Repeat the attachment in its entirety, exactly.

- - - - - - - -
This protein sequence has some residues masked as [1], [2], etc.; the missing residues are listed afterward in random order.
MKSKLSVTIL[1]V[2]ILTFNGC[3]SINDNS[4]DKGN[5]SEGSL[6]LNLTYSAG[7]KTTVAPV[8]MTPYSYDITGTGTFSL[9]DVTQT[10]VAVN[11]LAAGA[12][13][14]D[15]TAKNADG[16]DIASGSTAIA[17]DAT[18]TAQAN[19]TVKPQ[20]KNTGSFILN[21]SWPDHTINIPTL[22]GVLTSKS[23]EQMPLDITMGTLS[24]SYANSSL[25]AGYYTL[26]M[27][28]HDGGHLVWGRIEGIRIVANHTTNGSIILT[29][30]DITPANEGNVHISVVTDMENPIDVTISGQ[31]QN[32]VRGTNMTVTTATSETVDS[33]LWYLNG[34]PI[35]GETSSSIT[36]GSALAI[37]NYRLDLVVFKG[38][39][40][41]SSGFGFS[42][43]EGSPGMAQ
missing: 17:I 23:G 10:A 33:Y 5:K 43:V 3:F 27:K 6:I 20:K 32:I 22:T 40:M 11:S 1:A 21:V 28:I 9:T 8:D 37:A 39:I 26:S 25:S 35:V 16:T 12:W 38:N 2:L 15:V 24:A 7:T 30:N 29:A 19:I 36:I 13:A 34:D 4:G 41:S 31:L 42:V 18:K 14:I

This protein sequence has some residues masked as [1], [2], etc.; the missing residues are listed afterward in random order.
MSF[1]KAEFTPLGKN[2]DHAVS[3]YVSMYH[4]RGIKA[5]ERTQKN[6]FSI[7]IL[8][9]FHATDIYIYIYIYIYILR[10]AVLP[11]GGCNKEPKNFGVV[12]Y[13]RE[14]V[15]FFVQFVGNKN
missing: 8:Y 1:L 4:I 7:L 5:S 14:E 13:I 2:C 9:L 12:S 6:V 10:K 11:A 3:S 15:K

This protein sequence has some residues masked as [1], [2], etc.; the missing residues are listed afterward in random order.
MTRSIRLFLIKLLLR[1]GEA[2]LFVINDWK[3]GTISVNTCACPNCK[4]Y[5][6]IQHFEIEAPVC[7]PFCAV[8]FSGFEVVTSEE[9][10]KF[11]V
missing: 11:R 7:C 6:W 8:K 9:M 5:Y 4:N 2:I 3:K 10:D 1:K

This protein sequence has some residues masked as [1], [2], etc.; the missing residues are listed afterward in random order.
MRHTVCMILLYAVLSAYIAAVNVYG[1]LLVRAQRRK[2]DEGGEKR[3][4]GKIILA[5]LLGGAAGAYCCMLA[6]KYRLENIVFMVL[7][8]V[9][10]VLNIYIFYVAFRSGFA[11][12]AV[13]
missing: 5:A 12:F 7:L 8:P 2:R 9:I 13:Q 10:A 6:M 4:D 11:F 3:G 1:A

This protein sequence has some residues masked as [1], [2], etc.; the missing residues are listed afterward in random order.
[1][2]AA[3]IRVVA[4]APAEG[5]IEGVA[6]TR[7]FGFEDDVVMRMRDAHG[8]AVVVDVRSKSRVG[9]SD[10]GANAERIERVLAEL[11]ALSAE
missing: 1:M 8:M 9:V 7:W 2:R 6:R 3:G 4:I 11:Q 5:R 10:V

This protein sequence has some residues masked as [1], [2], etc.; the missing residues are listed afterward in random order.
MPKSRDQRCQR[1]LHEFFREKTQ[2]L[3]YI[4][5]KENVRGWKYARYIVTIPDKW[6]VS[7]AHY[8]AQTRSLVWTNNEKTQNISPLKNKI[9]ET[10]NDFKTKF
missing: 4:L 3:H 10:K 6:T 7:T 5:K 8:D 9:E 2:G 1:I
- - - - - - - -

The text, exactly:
This protein sequence has some residues masked as [1], [2], etc.; the missing residues are listed afterward in random order.
MKSKLSVTIL[1]V[2]ILTFNGC[3]SINDNS[4]DKGN[5]SEGSL[6]LNLTYSAG[7]KTTVAPV[8]MTPYSYDITGTGTFSL[9]DVTQT[10]VAVN[11]LAAGA[12][13][14]D[15]TAKNADG[16]DIASGSTAIA[17]DAT[18]TAQAN[19]TVKPQ[20]KNTGSFILN[21]SWPDHTINIPTL[22]GVLTSKS[23]EQMPLDITMGTLS[24]SYANSSL[25]AGYYTL[26]M[27][28]HDGGHLVWGRIEGIRIVANHTTNGSIILT[29][30]DITPANEGNVHISVVTDMENPIDVTISGQ[31]QN[32]VRGTNMTVTTATSETVDS[33]LWYLNG[34]PI[35]GETSSSIT[36]GSALAI[37]NYRLDLVVFKG[38][39][40][41]SSGFGFS[42][43]EGSPGMAQ
missing: 17:I 23:G 10:A 33:Y 5:K 43:V 3:F 27:K 6:I 20:K 32:I 22:T 40:M 11:S 1:A 21:V 28:I 9:T 8:D 37:A 39:I 26:S 25:S 35:V 16:T 12:W 38:N 2:L 15:V 24:A 7:T 30:N 29:A 19:I 36:I 13:A 34:D 4:G 41:S 31:L 42:V 18:K 14:I

This protein sequence has some residues masked as [1], [2], etc.; the missing residues are listed afterward in random order.
MSF[1]KAEFTPLGKN[2]DHAVS[3]YVSMYH[4]RGIKA[5]ERTQKN[6]FSI[7]IL[8][9]FHATDIYIYIYIYIYILR[10]AVLP[11]GGCNKEPKNFGVV[12]Y[13]RE[14]V[15]FFVQFVGNKN
missing: 8:Y 1:L 4:I 7:L 5:S 14:E 13:I 2:C 9:L 12:S 6:V 10:K 11:A 3:S 15:K

This protein sequence has some residues masked as [1], [2], etc.; the missing residues are listed afterward in random order.
MTRSIRLFLIKLLLR[1]GEA[2]LFVINDWK[3]GTISVNTCACPNCK[4]Y[5][6]IQHFEIEAPVC[7]PFCAV[8]FSGFEVVTSEE[9][10]KF[11]V
missing: 11:R 7:C 6:W 8:K 9:M 5:Y 4:N 2:I 3:K 10:D 1:K

This protein sequence has some residues masked as [1], [2], etc.; the missing residues are listed afterward in random order.
MRHTVCMILLYAVLSAYIAAVNVYG[1]LLVRAQRRK[2]DEGGEKR[3][4]GKIILA[5]LLGGAAGAYCCMLA[6]KYRLENIVFMVL[7][8]V[9][10]VLNIYIFYVAFRSGFA[11][12]AV[13]
missing: 5:A 12:F 7:L 8:P 2:R 9:I 13:Q 10:A 6:M 4:D 11:F 3:G 1:A

This protein sequence has some residues masked as [1], [2], etc.; the missing residues are listed afterward in random order.
[1][2]AA[3]IRVVA[4]APAEG[5]IEGVA[6]TR[7]FGFEDDVVMRMRDAHG[8]AVVVDVRSKSRVG[9]SD[10]GANAERIERVLAEL[11]ALSAE
missing: 1:M 8:M 9:V 7:W 2:R 6:R 3:G 4:I 11:Q 5:R 10:V

This protein sequence has some residues masked as [1], [2], etc.; the missing residues are listed afterward in random order.
MPKSRDQRCQR[1]LHEFFREKTQ[2]L[3]YI[4][5]KENVRGWKYARYIVTIPDKW[6]VS[7]AHY[8]AQTRSLVWTNNEKTQNISPLKNKI[9]ET[10]NDFKTKF
missing: 4:L 3:H 10:K 6:T 7:T 5:K 8:D 9:E 2:G 1:I